Sites of renin production in fetal neonatal and postnatal syrian hamster kidneys.код для вставкиСкачать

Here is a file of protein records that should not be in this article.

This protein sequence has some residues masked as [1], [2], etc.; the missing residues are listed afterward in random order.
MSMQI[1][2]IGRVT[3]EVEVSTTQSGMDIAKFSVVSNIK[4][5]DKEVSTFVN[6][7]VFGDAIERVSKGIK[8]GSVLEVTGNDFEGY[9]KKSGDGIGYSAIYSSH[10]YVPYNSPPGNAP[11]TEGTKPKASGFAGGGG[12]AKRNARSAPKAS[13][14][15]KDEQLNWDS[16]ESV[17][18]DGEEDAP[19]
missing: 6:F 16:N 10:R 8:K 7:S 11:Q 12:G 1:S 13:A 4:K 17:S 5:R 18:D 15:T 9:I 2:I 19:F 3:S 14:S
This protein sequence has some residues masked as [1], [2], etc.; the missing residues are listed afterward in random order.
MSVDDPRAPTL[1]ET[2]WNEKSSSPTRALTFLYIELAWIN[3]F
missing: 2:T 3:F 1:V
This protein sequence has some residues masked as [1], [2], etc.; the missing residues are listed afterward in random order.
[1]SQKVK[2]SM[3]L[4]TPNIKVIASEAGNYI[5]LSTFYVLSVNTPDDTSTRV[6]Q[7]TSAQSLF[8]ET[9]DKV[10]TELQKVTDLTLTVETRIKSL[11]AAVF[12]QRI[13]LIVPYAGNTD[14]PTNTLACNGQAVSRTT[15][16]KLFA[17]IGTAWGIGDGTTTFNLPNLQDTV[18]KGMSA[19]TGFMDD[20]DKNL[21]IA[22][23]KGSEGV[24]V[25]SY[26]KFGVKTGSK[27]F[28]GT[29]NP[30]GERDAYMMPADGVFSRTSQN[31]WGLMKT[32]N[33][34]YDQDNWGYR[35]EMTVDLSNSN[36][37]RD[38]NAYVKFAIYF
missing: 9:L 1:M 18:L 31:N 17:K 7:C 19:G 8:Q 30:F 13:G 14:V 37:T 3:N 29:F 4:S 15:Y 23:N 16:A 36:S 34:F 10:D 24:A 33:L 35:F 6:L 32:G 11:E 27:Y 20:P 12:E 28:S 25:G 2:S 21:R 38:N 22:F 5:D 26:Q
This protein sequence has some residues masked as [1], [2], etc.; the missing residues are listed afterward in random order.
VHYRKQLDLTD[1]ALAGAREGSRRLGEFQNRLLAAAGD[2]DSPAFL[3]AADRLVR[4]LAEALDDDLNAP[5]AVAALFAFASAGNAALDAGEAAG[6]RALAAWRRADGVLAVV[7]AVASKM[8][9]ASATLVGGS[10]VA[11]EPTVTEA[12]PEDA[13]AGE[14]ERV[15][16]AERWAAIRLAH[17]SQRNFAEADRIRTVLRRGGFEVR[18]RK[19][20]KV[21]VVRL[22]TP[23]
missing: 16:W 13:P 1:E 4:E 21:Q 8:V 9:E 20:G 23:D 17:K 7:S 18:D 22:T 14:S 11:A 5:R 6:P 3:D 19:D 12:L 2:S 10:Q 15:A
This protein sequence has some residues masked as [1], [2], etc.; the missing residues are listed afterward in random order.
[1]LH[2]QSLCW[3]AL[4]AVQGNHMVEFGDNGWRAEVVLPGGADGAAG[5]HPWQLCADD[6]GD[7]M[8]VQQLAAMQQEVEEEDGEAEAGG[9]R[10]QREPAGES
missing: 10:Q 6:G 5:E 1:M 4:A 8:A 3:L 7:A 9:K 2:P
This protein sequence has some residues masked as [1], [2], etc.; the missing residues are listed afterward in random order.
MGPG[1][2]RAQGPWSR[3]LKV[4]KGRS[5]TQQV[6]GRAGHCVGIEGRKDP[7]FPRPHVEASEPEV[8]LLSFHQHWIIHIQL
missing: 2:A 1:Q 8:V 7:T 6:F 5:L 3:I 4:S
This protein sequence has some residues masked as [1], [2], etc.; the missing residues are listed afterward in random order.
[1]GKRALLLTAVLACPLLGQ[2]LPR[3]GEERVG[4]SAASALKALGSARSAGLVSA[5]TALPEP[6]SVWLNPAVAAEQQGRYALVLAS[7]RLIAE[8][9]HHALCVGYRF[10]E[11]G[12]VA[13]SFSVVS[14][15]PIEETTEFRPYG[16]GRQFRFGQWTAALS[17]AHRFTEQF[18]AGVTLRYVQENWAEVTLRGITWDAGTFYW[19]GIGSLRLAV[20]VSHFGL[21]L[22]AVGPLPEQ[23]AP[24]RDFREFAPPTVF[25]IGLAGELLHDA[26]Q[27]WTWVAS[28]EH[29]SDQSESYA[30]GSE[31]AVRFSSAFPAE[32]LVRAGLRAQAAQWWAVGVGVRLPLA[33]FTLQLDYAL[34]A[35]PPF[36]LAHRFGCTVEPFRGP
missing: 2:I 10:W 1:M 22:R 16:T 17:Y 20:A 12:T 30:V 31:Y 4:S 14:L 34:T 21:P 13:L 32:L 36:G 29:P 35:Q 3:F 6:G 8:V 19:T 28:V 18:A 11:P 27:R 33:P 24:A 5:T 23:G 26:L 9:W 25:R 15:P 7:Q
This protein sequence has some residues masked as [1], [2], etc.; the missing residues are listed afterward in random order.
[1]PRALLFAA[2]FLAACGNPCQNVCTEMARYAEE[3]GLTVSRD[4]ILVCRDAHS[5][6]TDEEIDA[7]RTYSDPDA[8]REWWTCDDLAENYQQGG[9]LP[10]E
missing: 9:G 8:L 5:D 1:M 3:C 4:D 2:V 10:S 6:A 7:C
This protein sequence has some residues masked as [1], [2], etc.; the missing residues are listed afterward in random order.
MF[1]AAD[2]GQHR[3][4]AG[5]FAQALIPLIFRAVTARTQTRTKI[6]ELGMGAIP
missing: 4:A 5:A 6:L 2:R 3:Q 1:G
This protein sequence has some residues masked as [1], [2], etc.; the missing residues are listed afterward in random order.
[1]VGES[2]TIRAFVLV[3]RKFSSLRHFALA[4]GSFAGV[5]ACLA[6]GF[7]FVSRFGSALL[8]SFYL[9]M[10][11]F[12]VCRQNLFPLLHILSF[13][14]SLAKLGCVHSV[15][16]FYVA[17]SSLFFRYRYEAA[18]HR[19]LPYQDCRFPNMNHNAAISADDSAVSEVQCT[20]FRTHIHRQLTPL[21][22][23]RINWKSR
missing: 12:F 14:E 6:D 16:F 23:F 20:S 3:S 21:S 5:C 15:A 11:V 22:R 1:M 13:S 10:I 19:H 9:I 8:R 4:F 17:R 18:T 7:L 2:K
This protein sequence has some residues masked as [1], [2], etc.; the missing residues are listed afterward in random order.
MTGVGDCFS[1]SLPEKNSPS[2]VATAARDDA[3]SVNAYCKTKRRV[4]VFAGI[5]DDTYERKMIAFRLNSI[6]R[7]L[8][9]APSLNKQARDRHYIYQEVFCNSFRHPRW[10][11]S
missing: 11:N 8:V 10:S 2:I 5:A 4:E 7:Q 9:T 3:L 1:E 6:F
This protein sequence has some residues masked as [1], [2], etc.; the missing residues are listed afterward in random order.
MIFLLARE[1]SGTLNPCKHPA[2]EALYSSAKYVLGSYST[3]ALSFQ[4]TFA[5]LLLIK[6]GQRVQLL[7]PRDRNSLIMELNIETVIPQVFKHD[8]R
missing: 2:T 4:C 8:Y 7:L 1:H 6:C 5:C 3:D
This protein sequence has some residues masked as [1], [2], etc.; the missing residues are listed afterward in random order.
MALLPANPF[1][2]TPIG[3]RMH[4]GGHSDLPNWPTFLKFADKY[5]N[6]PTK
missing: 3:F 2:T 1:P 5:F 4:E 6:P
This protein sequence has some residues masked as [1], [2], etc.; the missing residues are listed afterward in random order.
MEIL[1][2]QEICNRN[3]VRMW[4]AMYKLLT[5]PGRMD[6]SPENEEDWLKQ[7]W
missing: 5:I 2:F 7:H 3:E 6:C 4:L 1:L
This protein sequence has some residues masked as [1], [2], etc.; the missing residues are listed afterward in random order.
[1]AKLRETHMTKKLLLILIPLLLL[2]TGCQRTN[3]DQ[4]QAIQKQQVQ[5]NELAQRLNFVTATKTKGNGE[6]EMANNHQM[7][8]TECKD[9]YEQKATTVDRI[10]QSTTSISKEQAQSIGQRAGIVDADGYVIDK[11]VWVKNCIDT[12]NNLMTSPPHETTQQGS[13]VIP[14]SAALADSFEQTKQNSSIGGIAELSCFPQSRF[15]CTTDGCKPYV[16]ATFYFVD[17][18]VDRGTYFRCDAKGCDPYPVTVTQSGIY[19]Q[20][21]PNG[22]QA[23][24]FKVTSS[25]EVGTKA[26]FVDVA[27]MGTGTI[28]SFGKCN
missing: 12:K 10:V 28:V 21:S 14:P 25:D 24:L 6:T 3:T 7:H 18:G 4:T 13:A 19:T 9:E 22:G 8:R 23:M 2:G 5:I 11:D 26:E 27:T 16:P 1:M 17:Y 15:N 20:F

THE ANATOMICAL RECORD 235:144-150 (1993) Sites of Renin Production in Fetal, Neonatal, and Postnatal Syrian Hamster Kidneys ALICE H. DODGE Department Basic Sciences-Anatomical Science, California College of Podiatric Medicine, S a n Francisco, California 941 15 ABSTRACT Renin is first observed in the 14-dayfetal kidney. There is a sharp increase in the number of renin positive cells in the 15-day fetal kidney. Renin is located in the smooth muscle cells of arterioles, interlobular arteries, and branches of the renal artery. In the neonatal kidney, the amount of renin appears to be equal to that observed in the 15-day fetal kidney and is still located in the same blood vessels. In the 24-hour postnatal kidney, there is a sharp decrease in the total amount of renin. Renin positive cells are now observed at the vascular pole. In the 48-hour postnatal kidney, there is a sharp increase in the total amount of renin. Most of the renin positive cells are located at the vascular poles; however, a few renin positive cells are seen in the interlobular arteries. 0 1993 Wiley-Liss, Inc. Key words: Hamster, Kidney, Immunohistochemistry,Renin, Fetal, Neonatal, Postnatal Renin is a small protolytic enzyme produced and stored as prorenin by vascular smooth muscle. Renin is produced primarily by the smooth muscle cells of the juxtaglomerular complex of the adult kidney. Active renin when released into the blood splits angiotensin from renin substrate. Angiotensin displays a vasoconstrictor action on small blood vessels. The renin-angiotensin-vasoconstriction system is activated in a matter of minutes (Guyton, 1991). Renin production has been reported to begin in fetuses in several animal species (guinea pigs-Raimbach and Thomas, 1990; rats-Gomez et al., 1989; sheep-Brace and Cheung, 1986; humans-Brar et al., 1985, 1987; Symonds et al., 1985; Gomez et al., 1991). In guinea pigs, the fetal plasma renin concentration is higher near term than the circulating renin level in the adult male guinea pig (Raimbach and Thomas, 1990). In rats, renin mRNA levels are higher in fetal and newborn kidneys than in adult kidneys. The fetal mRNA is found in the vascular poles, afferent arterioles, interlobular arteries, and arcuate arteries (Gomez et al., 1989). In pregnant women, circulating fetal renin levels have been found to be higher than maternal levels in some cases of pregnancy-induced hypertension (Brar et al., 1987). In other humans, fetal kidney renin activity is greater than adult kidney renin (Gomez et al., 1991). A recent study demonstrated that circulating renin levels were elevated when the host animal was treated with the synthetic estrogen diethylstilbestrol (DES). DES treatment of adult male hamsters resulted in the production of renin by nonjuxtaglomerular renal vascular smooth muscle cells. Renin positive cells were noted in renal artery branches, interlobular arteries, and veins (Dodge et al., 1990). 0 1993 WILEY-LISS, INC The purpose of the present study was to determine when fetal hamster kidneys produce renin and what cells produced it first. Another purpose was t o determine if renin production in fetal kidneys would parallel renin production in DES-treated adult kidneys. MATERIALS AND METHODS The fetal, neonatal, and postnatal Syrian hamsters used in this study were obtained from the Dodge hamster colony. The maintenance of this colony has been described previously (Dodge et al., 1988). The day and time of all hamster breedings were recorded. Fetal day one was calculated to have begun 24 hours after the hamsters were mated. Subsequent fetal days were calculated a t 24-hour intervals. The gestation period for the hamsters in the Dodge colony ranged from 16 to 17 days. Fetal kidneys were collected from fetuses at the beginning of 13, 14, and 15 days. Neonatal kidneys were collected from newborns, and postnatal kidneys were collected from 24-hour postnatal and 48-hour postnatal hamsters. A total of 27 kidneys were obtained and investigated. For each age group, the kidneys were subjected to light microscopic and electron microscopic procedures. There were six 13-day fetal kidneys, six 14-day fetal kidneys, five 15-day fetal kidneys, four neonatal kidneys, four 24-hour postnatal kidneys, and three 48-hour postnatal kidneys. Collection of Fetal Kidneys The hamster mothers were sacrificed by means of intrathoracic doses of sodium pentobarbital. The uteri Received January 24, 1992; accepted June 1, 1992 HAMSTER RENIN PRODUCTION Fig. 1 , A 7-km section of a 13-day fetal kidney reacted with a n antibody to rat kidney renin. No renin positive cells are observed, x 382. Fig, 2.A 7-km section of a 14-day fetal kidney reacted with an antibody to rat kidney renin. A few renin positive cells are observed (open arrowhead), x 489. 145 146 A.H. DODGE were removed and rinsed in phosphate-buffered saline (PBS). The fetuses were dissected free and placed in PBS. Each fetus was floated in PBS in the well of a maximov slide; the kidneys were dissected free while viewed with a dissecting microscope. Collection of Neonatal and Postnatal Kidneys Neonates, 24-hour postnatal, and 48-hour postnatal hamsters were sacrificed by means of a quickly severed spinal cord. The kidneys were dissected free and rinsed in PBS. Microscopic Procedures The dissected kidneys were fixed in either Bouin’s fixative, 4% paraformaldehyde/ Tris HCL pH 7.6 fixative, or formaldehyde-glutaraldehydecresol fixative (FGC). The kidneys were used for electron microscopic and immunohistochemical studies. Electron Microscopy All FGC fixed kidneys were postfixed in 1% OsO4, stained in block with 10% uranyl acetate in methyl alcohol, processed routinely, and embedded in Epon. Pale gold to silver sections were double stained with hot 2% uranyl acetate and sodium bismuth. The sections were viewed in a RCA EMU-3F microscope. lmmunohistochemistry Photomicroscopy Immunohistochemical-stained sections were photographed with Kodak ektaphan film #4162. A #80A Wratten gelatin filter was used; the filter enhanced the contrast between the DAB-stained renin deposits and the hematoxylin-stained nuclei. RESULTS In the developing hamster kidney, renin was observed in nonjuxtaglomerular vascular smooth muscle. In the 13-day fetal kidney, tubular structures and nondifferentiated masses of cells were observed, but no renin positive cells were found (Fig. 1). In the 14-day fetal kidney, a few renin positive cells were observed located in the walls of tubularlike structures (Fig. 2). In the 15-day fetal kidney, there was a sharp increase in renin positive cells. Renin was located in the smooth muscle cells of arterioles, interlobular arteries, and branches of the renal artery (Figs. 3-5). In the neonatal kidney, the total renin expression was similar to that observed in the 15-day fetal kidney. Renin positive cells were observed in the developing arteries (Fig. 6). In the 24-four postnatal kidney, the total renin expression was sharply reduced. Secretory granules were observed in smooth muscle cells at the vascular pole (Fig. 7). A small number of renin positive juxtaglomerular complexes were observed (Fig. 8). In the 48-hour postnatal kidney, there were more renin positive cells than had been observed in the 24-hour postnatal kidney. Renin positive juxtaglomerular complexes were observed and a few renin positive cells were observed in interlobular arteries (Fig. 9). The 4% paraformaldehyde fixed kidneys were processed as previously described (Dodge et al., 1988). Sections (7 pm) were reacted with antibody to r a t kidney renin supplied by Dr. T. Inagami (Department of BioDISCUSSION chemistry, Vanderbilt University School of Medicine, Renin, a proteolytic enzyme, is thought to be proNashville, TN). This antibody to rat kidney renin has been proven effective in demonstrating hamster kidney duced principally in juxtaglomerular cells in the adult animal. The results reported in this study support the renin (Dodge et al., 1988). The kidney sections were processed using Vector’s hypothesis that nonjuxtaglomerular vascular smooth biotinylated secondary antibody performed avidin DH- muscle of the hamster kidney can produce renin. In the biotinylated peroxidase procedure (Vector Elite ABC developing hamster kidney, vascular smooth muscle PK-6101 Rabbit IgG immunoperoxidase kit, Vector cells located in the developing arterioles, interlobular Laboratories, Burlingame, CA). The kidney sections arteries, and branches of the renal artery were renin were reacted with a 1:1,000 dilution of the antibody to positive. These vascular smooth muscle cells continued rat kidney renin in 1%NaCl PBS. Dilution of the pri- to produce renin in the neonatal kidney and then mary antibody in this NaCl concentration resulted in abruptly reduced renin production by 24 hours postnalittle to no nonspecific staining. The peroxidase-stained tal. Renin production increased in the 48-hour kidney components in the sections were demonstrated by and was produced primarily by the juxtaglomerular means of Vector’s peroxidase substrate DAB kit cells. Gomez et al. (1991) reported that under the approSK-4100. Renin positive cells stained a browdblack priate physiological stimulus adult renal vasculature color. The sections were counterstained with GillBaker-Mayer hematoxylin solution, routinely pro- could revert to a fetal pattern of renin distribution. The cessed, and mounted with coverslips. In order to make sure that each immunohistochemical staining reaction was positive, rat kidney sections were processed with the hamster sections. Renin positive juxtaglomerular Fig. 3. A 7-km section of a 15-day fetal kidney reacted with an sites in the rat kidneys indicated a positive staining antibody to rat kidney renin. Renin positive cells are observed in the reaction. Control kidney sections were reacted with wall of a branch of the renal artery (open arrowhead), x 443. Dako’s normal rabbit serum (NRS) #902 diluted 1: Fig. 4. A 7 pm section as a 15-day fetal kidney reacted with an 1,000 with 1% NaCl PBS. The control sections were antibody to rat kidney renin. Renin positive cells are observed in the processed similarly to the antibody to RKR-treated sec- wall of an interlobular artery (open arrowhead), x 550. tions. No renin positive cells were observed. Substrate Fig. 5. A 7-pm section of a 15-day fetal kidney reacted with an only controls and secondary antibody plus Vector’s antibody to rat kidney renin. There are numerous renin positive cells ABC plus substrate controls were negative. in the wall of several interlobular arteries (open arrowhead), x 458. Figs. 3-5. Fig. 6.A 7-(rm section of a neonatal kidney reacted with a n antibody to rat kidney renin. There are numerous renin positive cells in a branching interlobular artery (open arrowhead), x 367. Fig. 7. A 24-hour postnatal kidney section in which is seen an afferent arteriole. The vascular smooth muscle contains secretory granules (S.G.), x 15,000. Fig. 8. A 7-pm section of a 24-hour postnatal kidney reacted with a n antibody to rat kidney renin. A small amount of renin positive material is observed in the wall of the afferent arteriole at the vascular pole (open arrowhead), x 489. Fig. 9. A 7-pm section of a 48-hour postnatal kidney reacted with an antibody to rat kidney renin. Renin positive cells (open arrowheads) are observed in the walls of afferent arterioles and in the wall of the interlobular artery (*I, x 475. 150 A.H. DODGE DES-induced renin distribution pattern in the adult hamster kidney reported by Dodge et al. (1990) is similar to the developing renal renin pattern described in this report. For example, renin positive cells were demonstrated in branches of the renal artery i n the DEStreated adult kidneys and the 15-day fetal kidneys. It can be concluded that the adult renal renin pattern can revert to the developing pattern. The hamster DES animal model provides a system that can be used to study reversion to a fetal pattern. LITERATURE CITED Brace, R.A., and C.Y. Cheung 1986 Fetal cardiovascular and endocrine responses to prolonged fetal hemorrhage. Am. J. Physiol. 251 (2 PtL):R417-424. Brar, H.S., S.L. Kjos, W. Dougherty, Y.S. Do, H.B. Tam, and W.A. Hsuch 1987 Increased fetal olacental active renin Droduction in pregnancy-induced hypertension. Am. J . Obstit. Gynecol., 157(2):363-367. Brar, H.S., Y.S. Do, H.B. Tam, G.J. Valenzula, R.D. Murray, L.D. Longo, M.L. Yonekura, and W.A. Hsuch 1985 Uteroplacental unit as a source of elevated circulating prorenin levels in normal pregnancy. Am. J. Obstet. Gynecol., 155(6):1223-1226. Dodge, A.H., LA. Reid, and T. Inagami 1990 DES-induced renin production by hamster renal vascular smooth muscle. Thirtieth Annual Meeting of the American Society for Cell Biology, p. 345a. Dodge, A.H., M. Brownfield, I.A. Reid, and T. Inagami, 1988 Immunohistochemical renin study of DES-induced renal tumor in the Syrian hamster. Am. J . Anat., 182:347-352. Gomez, R.A., C. Pupilli, and A.D. Everett 1991 Molecular and cellular aspects of renin during kidney ontogeny. Pediat. Nephrology, 5(1):80-87. Gomez, R.A., K.R. Lynch, B.C. Sturgill, R.L. Chevalier, R.M. Carey, and M.J. Peach 1989 Distribution of renin mRNA and its protein in the developing kidney. Am. J. Physiol. 257:F850-858. Guyton, A.C. 1991 Blood pressure control-special role of the kidneys and body fluids. Science, 252:1813-1816. Raimbach, S.J., and A.L. Thomas, 1990 Renin and angiotensin converting enzyme concentrations in the fetal and neonatal guinea pig. J . Physiol., 423:441-451. Symonds, E.M., D.J. Craven, and C.H. Redeck 1985 Fetal plasma renin and renin substrate in midtrimester pregnancy. Br. J . Obstet. Gynaecol., 92(6):618-621.